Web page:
By Alexis Soloski
By Molly Grogan
By R. C. Baker
By Christian Viveros-Fauné
By Alexis Soloski
By Alexis Soloski
By Lilly Lampe
In my admittedly limited encounters with celebrities—which, in New York City, usually consist of passing them on the street or spotting them across the room—they're almost always shorter in person than they appear on the big or small screens. Kanye West is no exception. He kept a fairly low profile at Vanessa Beecroft's March 6 public performance, her first in New York in nearly nine years. Much of the rest of the crowd seemed to be just stopping by Deitch Project's huge Long Island City exhibition space on their way from the Armory Show to dinner, which meant they probably didn't have time for the extended viewing that her performances demand.
Beecroft's work involves putting groups of naked women in mostly art-world venues, where they stand or recline for hours while they're subjected to—and frequently return—the audience's gaze. It's not irrelevant to mention West and celebrities when discussing Beecroft's art, which has long dealt with female body-image issues and their, quite literally, public exposure. At a certain point, Beecroft's project lost some of its impact as it got mixed up with models (especially thin, pretty ones), fashion, and her own stardom, with articles about her life and work as likely to appear in Vogue as in Artforum.
VB64 has the feeling of a partial and necessary reset for Beecroft, even if all the familiar motifs are there: nude women placed in a gallery and subjected to visual scrutiny, with various objects—photographs, videos, and, in this instance, sculptures—spun off from the performance. But her latest project takes aim at the weighty themes of death and resurrection. Gone were the skinny white models with shaved pubes and the arranged cluster of Sudanese women she once splashed with red paint to evoke both Jackson Pollock and genocide in Darfur. Instead, VB64's performance component consisted of 22 female models—of various ethnicities and body types coated hair-to-toe in white powder—who began the evening lying on the gallery's cement floor.
Nineteen white plaster casts of other models were interspersed among the live ones, along with 11 white rectangular boxes that might have been plinths or coffins (a few of the performers were positioned on them). Models, sculptures, and boxes were arrayed in roughly four or five long rows, providing viewers with strikingly different perspectives from the front, sides, and back. At first, it was difficult to discern whether the models and casts were intended to represent rising or fallen bodies—the taut energies of Renaissance sculpture came to mind, but so, too, did the ash-covered victims of Pompeii.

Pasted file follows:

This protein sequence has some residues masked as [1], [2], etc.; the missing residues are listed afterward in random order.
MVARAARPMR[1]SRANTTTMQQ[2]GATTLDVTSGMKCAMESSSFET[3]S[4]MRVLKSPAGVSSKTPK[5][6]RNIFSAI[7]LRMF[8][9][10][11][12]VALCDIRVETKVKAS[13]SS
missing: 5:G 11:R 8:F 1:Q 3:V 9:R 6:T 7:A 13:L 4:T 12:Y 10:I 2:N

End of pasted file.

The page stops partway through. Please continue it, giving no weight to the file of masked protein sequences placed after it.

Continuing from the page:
Despite all the nudity, Beecroft's work has never been about sex. It does, however, flirt with the line between potential victim and self-possession. There were plenty of clues that the live and cast figures in VB64 were subtly ascending. The intriguing performance lasted three hours, during the course of which a number of the models slowly shifted and rose from their prone positions. None of the models seemed obliged to keep still, though a number did. Many of the sculptures' heads hovered gently above the floor. In the adjoining exhibition space, six more supine sculptures cast in black wax rested on low tables.
Kanye West is helping to finance the video version of VB64, which will be projected for the remainder of the exhibition on the walls above the sculptures and the ghostly smudges of white powder that the models left on the floor. Beecroft's work continues to turn other people's bodies into a medium for her personal obsessions. At the same time, the performance's movements and motifs of rising and shedding indicate that the next step for her art may involve some letting go.